The combined rates of pedestrian and bicycle fatalities were recently tabulated for US cities. Memphis, Nashville, Phoenix, Detroit, and Dallas led the list, with a rate ranging between 16 and 20 fatalities per 100,000 population. Boston, Indianapolis, New York, Seattle, San Jose, and Milwaukee were the best, with between 4 and 6.5 fatalities per 100,00.

"Look Both Ways"
New York Times, 8 Nov 1998
quoting NHTSA figures

Someone should investigate this. I suspect that local attitudes have a strong effect on the rates. Most of the cities with very high rates are in the southern states, excepting only Detroit, where the car has always been sacred. If you live in Memphis, your chances of dying as a pedestrian or cyclist approach 1 in 50.

New US Law Benefits Transit Riders

Changes in the federal tax law will permit transit riders in the USA to receive tax-free transit passes from their employers. Companies will even be permitted to give tax-free cash bonuses for not using free parking lots provided by employers. See section 910 of the Surface Transportation Revenue Act of 1998 for details.

Environmental Defense Fund
New Law Can Benefit Commuters

EDF helped get this legislation passed. Good job, folks.

Stop Talking and Do Something

The recent Buenos Aires summit on global climate change didn't accomplish much. Following on the heels of the Kyoto Accords, the meeting was supposed to thrash out some of the difficult issues standing in the way of achieving real reductions in greenhouse gas emissions. The Kyoto agreements require the developed nations to reduce greenhouse gas emissions in 2010 by an average of 5.2% compared to 1990. Dutch emissions, scheduled to decline by 6%, are now actually 7% above the 1990 level and rising.

"Klimaattop Buenos Aires afgesloten met 'vaag' plan"
NRC Handelsblad, 16 Nov 1998

The Dutch talk a good game on this and a number of other environmental points, but when it actually comes to doing something that might have unpopular consequences, nothing is likely to happen. My skepticism about Dutch policy arises partly from the handling of environmental issues affecting Amsterdam's Schiphol Airport, one of Europe's five biggest airports. Firm agreements were reached just three years ago on permanent traffic limitations for the airport, which was then operating well below the permitted levels. Traffic grew much more rapidly than was expected, and the latest government talk is that traffic at the airport could be permitted to rise to nearly double the agreed levels. The limitations were acceptable as long as they were not going to have any consequences. It looks like the same situation with greenhouse gases.

Gas Costs How Much?

The International Center for Technology Assessment reports that gasoline costs the US economy between $5.60 to $15.14 per gallon. (The pump price in the USA is now around $1.00/gallon.) The externalized costs are tailpipe emissions, industry tax breaks, military protection of oil supplies, and various other costs.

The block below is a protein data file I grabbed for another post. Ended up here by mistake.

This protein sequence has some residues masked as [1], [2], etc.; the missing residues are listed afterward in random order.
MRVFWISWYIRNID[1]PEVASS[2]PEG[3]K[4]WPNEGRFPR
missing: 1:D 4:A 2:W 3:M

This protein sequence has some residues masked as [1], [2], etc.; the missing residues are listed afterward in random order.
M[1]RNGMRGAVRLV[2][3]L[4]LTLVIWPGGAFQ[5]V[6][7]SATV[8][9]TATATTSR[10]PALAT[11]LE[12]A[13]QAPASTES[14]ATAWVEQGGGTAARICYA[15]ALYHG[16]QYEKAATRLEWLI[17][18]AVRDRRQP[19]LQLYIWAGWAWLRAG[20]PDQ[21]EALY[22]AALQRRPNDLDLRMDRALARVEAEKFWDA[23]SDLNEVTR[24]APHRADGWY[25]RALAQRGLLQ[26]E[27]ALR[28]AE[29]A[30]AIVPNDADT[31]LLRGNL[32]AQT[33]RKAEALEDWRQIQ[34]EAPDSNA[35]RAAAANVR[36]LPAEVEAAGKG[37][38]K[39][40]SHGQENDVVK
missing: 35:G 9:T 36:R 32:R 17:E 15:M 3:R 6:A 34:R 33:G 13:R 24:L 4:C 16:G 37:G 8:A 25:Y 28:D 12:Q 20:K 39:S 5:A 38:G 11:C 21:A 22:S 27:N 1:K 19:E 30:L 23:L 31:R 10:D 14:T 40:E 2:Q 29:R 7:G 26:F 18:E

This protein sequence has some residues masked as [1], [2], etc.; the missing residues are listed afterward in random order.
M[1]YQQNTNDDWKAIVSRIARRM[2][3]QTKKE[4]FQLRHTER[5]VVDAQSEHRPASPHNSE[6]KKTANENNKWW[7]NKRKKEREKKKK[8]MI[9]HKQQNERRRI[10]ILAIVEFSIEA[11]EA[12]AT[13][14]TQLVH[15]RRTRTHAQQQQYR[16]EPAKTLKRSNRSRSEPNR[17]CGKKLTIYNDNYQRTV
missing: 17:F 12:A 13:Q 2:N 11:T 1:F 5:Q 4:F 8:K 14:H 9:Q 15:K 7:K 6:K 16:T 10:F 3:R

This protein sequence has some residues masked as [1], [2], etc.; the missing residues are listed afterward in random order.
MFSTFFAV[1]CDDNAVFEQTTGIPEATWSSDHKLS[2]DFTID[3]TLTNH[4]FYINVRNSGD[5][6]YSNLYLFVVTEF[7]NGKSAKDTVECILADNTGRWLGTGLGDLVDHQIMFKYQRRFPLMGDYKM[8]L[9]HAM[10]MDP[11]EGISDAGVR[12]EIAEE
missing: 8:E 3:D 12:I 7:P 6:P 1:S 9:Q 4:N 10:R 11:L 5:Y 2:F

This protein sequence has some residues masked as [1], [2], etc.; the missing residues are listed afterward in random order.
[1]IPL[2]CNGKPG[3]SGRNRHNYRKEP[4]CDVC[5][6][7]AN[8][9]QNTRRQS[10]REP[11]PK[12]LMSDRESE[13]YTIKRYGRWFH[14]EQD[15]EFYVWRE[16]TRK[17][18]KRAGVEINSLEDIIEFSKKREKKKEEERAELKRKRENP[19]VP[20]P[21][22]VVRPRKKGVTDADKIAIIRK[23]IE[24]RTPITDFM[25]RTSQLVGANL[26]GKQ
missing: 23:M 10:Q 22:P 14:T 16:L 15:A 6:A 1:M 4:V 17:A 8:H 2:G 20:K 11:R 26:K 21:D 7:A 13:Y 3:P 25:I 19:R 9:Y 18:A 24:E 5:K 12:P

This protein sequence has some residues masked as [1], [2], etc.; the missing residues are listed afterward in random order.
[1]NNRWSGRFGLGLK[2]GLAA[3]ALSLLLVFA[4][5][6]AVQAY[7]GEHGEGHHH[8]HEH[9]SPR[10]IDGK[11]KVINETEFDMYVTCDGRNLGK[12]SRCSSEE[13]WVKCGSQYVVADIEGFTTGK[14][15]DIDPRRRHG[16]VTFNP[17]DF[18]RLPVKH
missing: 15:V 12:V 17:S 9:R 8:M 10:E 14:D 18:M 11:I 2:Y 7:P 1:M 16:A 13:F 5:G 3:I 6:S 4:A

More than 40 externalities were examined, and it was found that the US spends between $558.7 billion and $1.69 trillion to support the production of gasoline. Environmental, health and social costs are the hardest to quantify, the report stated. These costs, however, appear to represent "the largest portion of the externalized price Americans pay for their gasoline reliance."

"The Real Price of Gasoline: Report No. 3
An Analysis of the Hidden External Costs
Consumers Pay to Fuel Their Automobiles"
obtainable from the International Center for
Technology Assessment at +1 202 547 9359.

Roads Cost How Much?

A 1.5 mile section of the Cypress Freeway in Oakland, California, collapsed in the 1989 earthquake with heavy loss of life. The replacement road has just been finished. It cost over a billion dollars, making this the most expensive road (per mile) ever built.

From a posting by Michael Ayers to the
urban-ecology news list

You Can Do Anything on a Bike

A funeral was recently conducted in Groningen by bicycle. The coffin was carried on a special bicycle trailer pulled by the deceased's brother. Mourners followed by bicycle. The coffin was made by the decedent herself, of unpainted birch lined with reeds. "A funeral has rarely been so environmentally friendly," according to NRC Handelsblad. It was a dignified occasion that tread but lightly on the Earth.

"Uitvaart op de fiets," NRC Handelsblad, 2 October 1998

We have proposed the use of cavalcades for funerals and other formal events in the carfree city. Bicycles are an excellent alternative.

Letters to the Editor

Dear Editor,

I just heard that new cars are about to get "even safer." But do these new crash tests involve crashing cars into pedestrians and cyclists? If not, then "safer cars" are likely to become even more dangerous for vulnerable road users.

How? Well, as drivers are made to feel ever more cocooned inside their impregnable vehicles, so they will take greater risks. For example, ABS brakes and racing suspension encourage drivers to take corners faster. Meanwhile, the airbags and side-impact bars will encourage them to think that even if they do crash, it won't hurt.

But what about me on my bike, and my granny walking down the road to the shops? When will the car makers and legislators consider our safety? If John Prescott wants to double the number of cycle journeys by 2002 then he will have to address this question - road danger is the greatest deterrent to cycling.

Real safety for all road users can only be achieved by slowing cars down. This means 20mph limits in all residential areas, outside schools, etc. 20mph must become the urban norm. It also means fitting variable speed limiters to all cars, since 72% of drivers do not even respect the current 30mph urban limit.

Yours sincerely,
Richard Evans
Merton Cycling Campaign

Book Reviews

We haven't carried any book reviews lately, and there was a stack of books awaiting review, so I decided to work through all of them in this issue, in somewhat more telegraphic style than usual.

Getting There

Getting There